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DA: Can you tell me a bit more about how Vancouver operates within the broader Evonik network and how the site benefits from that support?

CB: The clear link to the large-scale manufacturing facility in Birmingham, Alabama, allows us to transfer our products out when we get past that phase I or II clinical space while maintaining those customer relationships. As a result, we are able to support a broader range of customers. As a global company, Evonik also brings a strong sense of stability and continuous investment and allows us to leverage knowhow from across multiple sites on many levels, from process safety to capital project execution, and so on. And even though we have unique technology at Vancouver, there are still many common process-related resources that we’re able to draw on that provide new perspectives and value.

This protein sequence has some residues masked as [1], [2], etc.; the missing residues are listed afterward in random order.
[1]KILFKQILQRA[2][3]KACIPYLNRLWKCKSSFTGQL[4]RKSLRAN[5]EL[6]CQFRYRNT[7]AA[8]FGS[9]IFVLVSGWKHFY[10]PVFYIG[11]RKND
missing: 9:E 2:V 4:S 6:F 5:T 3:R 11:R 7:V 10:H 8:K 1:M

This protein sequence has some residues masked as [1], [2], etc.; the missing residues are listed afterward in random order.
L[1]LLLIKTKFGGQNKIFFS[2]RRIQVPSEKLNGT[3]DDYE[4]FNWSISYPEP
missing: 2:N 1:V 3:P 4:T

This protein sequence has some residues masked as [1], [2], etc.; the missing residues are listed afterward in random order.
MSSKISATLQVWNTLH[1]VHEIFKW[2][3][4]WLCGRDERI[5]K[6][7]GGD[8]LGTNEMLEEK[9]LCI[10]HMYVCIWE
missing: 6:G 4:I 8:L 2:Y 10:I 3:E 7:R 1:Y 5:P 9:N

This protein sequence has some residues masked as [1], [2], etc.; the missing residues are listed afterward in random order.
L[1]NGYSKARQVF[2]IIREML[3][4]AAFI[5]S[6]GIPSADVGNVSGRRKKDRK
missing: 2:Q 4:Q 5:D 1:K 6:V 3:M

KP: And because we can help with both drug product and lipid delivery solutions and discuss the entire development pathway from early- to late-phase clinical and commercial manufacturing across the entire Evonik network, smaller customers in particular have a greater sense of security about their projects.

DA: How would you characterize the strengths of the unique LNP technological expertise that you have at the Vancouver site?

KP: The scientists and people in supporting roles here have been involved with lipid technologies for decades. Although the world is only now seeing what liposomes and lipid nanoparticles can do, the scientists here at Evonik Vancouver have been working to make that possible over the last 30 years. The technology is not new, and the expertise here is extremely broad.